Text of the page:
I read Past Bedtime



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Image Source:  https://angeladuckworth.com/

Image Source:  https://angeladuckworth.com/

Grit. What is it and do you have it? Angela Duckworth is answering these questions in her bestselling book.

Duckworth is a psychologist in possession of the dubiously named ‘Genius Grant’, who describes her passion as ‘using psychological science to help kids thrive’. To be honest, though, I think her advice is relevant (and potentially life-changing) whatever age you are. 

So, what exactly is grit?

Undoubtedly, you’ve met a few gritty people through the years. They’re the tryers – the ones who keep pounding away at a task through successive failures, whose response to a problem is ‘I need to try something different’ not ‘I need to try something else’ and whose successes are always foreshadowed by insanely hard work.

Through years of studying gritty people compared to their competitors, Duckworth has formed a sort of formula for grit:

How successful you are in life is determined a little bit by talent, but a lot by how hard you are prepared to work for something.


Hard work and perseverance > Talent.

Sounds like common sense? Well, what’s interesting is how few of us are really using grit to our advantage in our daily lives.

The appeal of being a natural

Duckworth discusses our obsession with genius and ‘natural’ talent – we seem to appreciate someone who appears born gifted more than someone who has worked to achieve the same thing.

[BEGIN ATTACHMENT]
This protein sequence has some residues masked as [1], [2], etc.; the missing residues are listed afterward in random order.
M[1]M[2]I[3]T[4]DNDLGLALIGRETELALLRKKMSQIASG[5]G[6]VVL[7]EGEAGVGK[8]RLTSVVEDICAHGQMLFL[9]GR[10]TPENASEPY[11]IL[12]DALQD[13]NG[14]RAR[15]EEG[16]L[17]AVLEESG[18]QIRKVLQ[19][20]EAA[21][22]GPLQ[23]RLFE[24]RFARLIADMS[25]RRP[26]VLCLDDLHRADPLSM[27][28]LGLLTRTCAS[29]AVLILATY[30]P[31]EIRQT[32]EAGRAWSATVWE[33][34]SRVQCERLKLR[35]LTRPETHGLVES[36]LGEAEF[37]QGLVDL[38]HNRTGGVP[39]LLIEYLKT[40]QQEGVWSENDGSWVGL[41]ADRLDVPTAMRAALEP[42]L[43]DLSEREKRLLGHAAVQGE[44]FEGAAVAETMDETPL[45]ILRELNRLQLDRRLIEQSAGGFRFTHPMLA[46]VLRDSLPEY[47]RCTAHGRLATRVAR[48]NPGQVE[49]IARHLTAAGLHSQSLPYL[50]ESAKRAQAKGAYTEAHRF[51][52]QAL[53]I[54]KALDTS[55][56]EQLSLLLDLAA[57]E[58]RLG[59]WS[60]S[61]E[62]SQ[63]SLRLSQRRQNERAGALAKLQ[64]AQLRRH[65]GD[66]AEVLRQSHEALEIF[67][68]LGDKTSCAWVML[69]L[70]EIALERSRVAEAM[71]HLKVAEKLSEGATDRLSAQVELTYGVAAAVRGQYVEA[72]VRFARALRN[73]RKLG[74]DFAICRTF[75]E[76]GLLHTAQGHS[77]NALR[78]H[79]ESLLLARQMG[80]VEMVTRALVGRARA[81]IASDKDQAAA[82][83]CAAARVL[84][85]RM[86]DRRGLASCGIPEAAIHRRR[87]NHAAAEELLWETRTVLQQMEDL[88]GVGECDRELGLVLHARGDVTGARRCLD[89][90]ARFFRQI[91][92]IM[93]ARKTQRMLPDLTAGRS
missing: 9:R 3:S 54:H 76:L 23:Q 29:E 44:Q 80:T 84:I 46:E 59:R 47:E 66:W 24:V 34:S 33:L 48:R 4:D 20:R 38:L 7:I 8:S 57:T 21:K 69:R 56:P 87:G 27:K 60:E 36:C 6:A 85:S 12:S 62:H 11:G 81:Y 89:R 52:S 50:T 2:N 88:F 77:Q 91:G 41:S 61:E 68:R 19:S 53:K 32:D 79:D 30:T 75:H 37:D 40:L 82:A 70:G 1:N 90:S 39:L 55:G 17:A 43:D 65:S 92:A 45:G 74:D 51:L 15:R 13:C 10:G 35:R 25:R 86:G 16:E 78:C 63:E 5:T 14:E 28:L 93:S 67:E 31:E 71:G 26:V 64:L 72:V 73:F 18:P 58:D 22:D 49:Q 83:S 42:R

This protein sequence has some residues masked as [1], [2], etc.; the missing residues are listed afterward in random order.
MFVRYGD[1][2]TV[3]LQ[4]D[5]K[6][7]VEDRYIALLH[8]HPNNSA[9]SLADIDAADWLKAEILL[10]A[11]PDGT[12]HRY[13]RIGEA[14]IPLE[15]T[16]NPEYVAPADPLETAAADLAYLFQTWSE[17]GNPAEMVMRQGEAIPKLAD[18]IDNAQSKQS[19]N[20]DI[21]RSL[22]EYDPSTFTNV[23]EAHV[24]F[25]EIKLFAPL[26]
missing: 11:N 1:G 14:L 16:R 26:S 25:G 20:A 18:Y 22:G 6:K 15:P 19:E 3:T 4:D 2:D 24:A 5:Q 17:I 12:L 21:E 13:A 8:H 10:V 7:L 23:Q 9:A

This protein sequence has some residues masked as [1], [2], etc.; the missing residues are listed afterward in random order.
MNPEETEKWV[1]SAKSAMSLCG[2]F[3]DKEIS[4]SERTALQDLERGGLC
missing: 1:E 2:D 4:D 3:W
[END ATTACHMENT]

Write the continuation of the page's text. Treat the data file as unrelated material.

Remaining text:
Why? One suggestion is that it’s easier for us to justify our own failings (or lack of great success to date) if we assume that those achieving at the highest level were somehow born into it, rather than having worked hard for years to achieve it.

Similarly, if things don’t go our way, it can be all too easy to assume that we’re just not suited to the subject or career in question, rather than persevering to improve on our raw abilities.

One reason that most of us are somewhat lacking in the grit department? Being gritty is hard work.

According to Duckworth, it can take as long as ten years for someone to become an expert in their field.

In a case study of New York Times Cartoonist, Robert Mankoff, Duckworth describes how his cartoons were rejected two thousand times before he was offered a regular drawing gig. Mankoff was clearly one gritty individual.

So, should the less gritty among us, talent or no, just throw in the towel and let the hard workers get on with it?

As a former teacher, it’s perhaps unsurprising that Duckworth isn’t letting anyone get away with that mentality.

The good news? Grit, like talent, isn’t a finite reservoir that we are born with, but a skill that can be trained.

The first step is to see you how measure up on the grit scale. Already pretty gritty? Then you can move on to deciding what it actually is you’re prepared to work hard at (‘interest’) and how can it be applied to do something meaningful in society (‘purpose’).

The less gritty among us might want to start flexing our grit muscles by practising sticking at a few tasks…

Right. You’ve had my handy summary. Do you need to go out and buy the book?

I would really recommend Duckworth’s book to anyone in search of a ‘passion’, or who has found one but is worried about pursuing a creative/competitive industry for fear of failure.

Duckworth’s writing is accessible and her advice practical. There’s also a handy section on ‘parenting for grit’ that I understandably skipped.

If you’re ready to get stuck in, read an excerpt here.

Ultimately, though, the advice is simple: find out what you love, and then stop at nothing to be the best at it that you can be.